In the midst of Britain’s phone-hacking scandal, well-known biographer Sally Bedell Smith’s solidly traditional new life story of Queen Elizabeth II is a great pleasure. Smith approaches the Royals the right way, with hundreds of interviews with friends and associates, personal observation and thorough research into the historical record. The effort has produced in Elizabeth the Queen a book that ably blends a chronological account of the 85-year-old queen’s life with an inside look at her household, personality and private interests.
One theme emerges with great clarity: Elizabeth Windsor was thrust willy-nilly into her full-time job when she inherited the throne, but her true passion is horse breeding and racing. Corgis aside, she has always spent as much time as possible, given her circumstances, at stable and horse track, with considerable success. If you want to break through the queen’s reserve, ask her about yesterday’s most exciting race at Ascot.
More seriously, Smith convincingly describes a remarkable woman—not flawless, certainly, but with the discipline, intelligence, emotional balance and physical stamina to shine at a dauntingly tough job. Whatever their preconceptions about the monarchy, every one of her 12 prime ministers, from Churchill to Cameron, has come to admire her brains, knowledge and sound counsel.
Elizabeth’s record as matriarch of her own family is, of course, more checkered, and Smith doesn’t whitewash it—though her view of the queen’s various predicaments is sympathetic. Elizabeth accepted bad advice about her sister Princess Margaret’s romance with Peter Townsend. To some extent, she neglected her children to focus on her job and her husband (who emerges in the book as a more interesting person than one might have realized). And from beginning to end, she mishandled Princess Diana. But she was capable of learning along the way, and seems to be a more successful royal grandmother than she was a royal mother.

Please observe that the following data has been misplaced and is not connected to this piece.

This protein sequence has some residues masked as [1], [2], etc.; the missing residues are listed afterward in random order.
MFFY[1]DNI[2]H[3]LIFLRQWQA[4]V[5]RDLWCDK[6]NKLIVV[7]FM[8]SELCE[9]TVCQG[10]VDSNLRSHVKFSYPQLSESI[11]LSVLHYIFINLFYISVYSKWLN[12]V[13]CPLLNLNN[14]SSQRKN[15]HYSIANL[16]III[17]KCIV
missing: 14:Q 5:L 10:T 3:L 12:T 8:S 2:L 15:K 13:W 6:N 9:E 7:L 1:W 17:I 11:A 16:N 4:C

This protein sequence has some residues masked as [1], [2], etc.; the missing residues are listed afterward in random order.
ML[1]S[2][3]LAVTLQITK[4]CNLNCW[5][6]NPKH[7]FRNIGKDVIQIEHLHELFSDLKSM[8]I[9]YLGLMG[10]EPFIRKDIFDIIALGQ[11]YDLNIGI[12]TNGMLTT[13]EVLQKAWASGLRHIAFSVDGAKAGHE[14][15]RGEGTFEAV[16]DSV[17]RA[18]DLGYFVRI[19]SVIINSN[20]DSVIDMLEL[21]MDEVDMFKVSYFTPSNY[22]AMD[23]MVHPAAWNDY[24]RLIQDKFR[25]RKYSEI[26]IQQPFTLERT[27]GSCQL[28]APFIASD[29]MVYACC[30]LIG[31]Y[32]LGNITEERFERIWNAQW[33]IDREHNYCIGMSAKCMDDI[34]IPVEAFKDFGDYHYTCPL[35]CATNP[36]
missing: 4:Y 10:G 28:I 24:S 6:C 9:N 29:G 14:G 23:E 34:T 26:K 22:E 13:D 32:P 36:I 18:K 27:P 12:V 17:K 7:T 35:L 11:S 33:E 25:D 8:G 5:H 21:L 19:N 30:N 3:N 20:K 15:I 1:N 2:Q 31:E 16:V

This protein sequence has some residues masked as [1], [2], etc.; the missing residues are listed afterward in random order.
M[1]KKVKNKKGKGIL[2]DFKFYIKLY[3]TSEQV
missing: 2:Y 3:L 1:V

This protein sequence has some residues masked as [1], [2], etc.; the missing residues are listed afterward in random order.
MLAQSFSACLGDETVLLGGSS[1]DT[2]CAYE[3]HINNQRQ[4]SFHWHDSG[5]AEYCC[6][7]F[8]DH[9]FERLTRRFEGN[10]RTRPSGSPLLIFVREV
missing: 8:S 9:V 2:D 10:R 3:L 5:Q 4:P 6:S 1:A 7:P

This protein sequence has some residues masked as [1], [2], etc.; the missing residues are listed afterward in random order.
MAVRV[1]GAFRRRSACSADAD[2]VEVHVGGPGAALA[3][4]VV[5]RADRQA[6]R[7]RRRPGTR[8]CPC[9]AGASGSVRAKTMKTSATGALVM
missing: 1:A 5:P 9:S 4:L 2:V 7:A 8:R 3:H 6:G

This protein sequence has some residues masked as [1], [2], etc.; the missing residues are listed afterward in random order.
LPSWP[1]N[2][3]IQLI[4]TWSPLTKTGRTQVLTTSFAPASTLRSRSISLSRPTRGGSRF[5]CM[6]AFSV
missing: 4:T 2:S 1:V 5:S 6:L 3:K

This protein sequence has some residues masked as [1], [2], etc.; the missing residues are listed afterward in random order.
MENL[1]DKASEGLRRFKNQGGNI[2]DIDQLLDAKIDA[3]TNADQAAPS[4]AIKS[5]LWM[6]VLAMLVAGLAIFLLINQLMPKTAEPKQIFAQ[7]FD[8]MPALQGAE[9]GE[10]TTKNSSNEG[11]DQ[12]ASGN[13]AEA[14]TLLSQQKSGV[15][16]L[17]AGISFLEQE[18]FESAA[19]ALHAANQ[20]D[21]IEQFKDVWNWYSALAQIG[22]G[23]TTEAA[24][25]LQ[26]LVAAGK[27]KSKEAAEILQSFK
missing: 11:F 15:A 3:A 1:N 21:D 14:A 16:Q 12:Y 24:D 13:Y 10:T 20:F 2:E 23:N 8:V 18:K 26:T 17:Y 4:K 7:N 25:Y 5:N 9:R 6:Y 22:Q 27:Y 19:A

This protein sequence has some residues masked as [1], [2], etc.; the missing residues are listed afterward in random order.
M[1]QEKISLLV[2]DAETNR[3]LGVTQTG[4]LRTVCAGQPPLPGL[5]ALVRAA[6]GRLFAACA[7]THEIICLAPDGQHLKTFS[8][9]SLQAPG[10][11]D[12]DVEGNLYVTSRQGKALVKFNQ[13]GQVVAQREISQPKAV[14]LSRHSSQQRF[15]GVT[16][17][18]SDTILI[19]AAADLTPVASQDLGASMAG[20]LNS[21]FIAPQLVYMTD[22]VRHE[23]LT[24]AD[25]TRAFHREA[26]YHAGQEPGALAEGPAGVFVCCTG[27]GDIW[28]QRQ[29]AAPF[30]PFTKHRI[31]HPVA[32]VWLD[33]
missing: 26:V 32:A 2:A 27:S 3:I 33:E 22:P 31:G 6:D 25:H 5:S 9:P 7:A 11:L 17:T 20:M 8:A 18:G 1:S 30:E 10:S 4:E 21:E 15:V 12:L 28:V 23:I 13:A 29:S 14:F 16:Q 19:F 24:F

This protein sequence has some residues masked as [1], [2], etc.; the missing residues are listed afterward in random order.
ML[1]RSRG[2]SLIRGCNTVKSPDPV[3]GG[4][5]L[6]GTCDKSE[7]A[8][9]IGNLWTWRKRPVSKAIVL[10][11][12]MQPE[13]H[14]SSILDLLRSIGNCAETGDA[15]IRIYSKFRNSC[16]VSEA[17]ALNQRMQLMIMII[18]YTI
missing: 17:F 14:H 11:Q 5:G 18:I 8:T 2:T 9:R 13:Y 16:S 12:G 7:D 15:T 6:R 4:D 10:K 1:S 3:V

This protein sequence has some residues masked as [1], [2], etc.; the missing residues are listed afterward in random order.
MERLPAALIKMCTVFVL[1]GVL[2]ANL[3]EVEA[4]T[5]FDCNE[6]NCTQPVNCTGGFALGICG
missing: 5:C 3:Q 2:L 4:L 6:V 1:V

As Elizabeth approaches her Diamond Jubilee—60 years on the throne in 2012—Smith is able to make an overall judgment about this second Elizabethan Age, and her assessment is positive. Elizabeth has weathered the storms; the monarchy is as popular among the British as it has ever been. And that, says Smith, can be credited to the queen’s “steadfast determination and clarity of purpose.”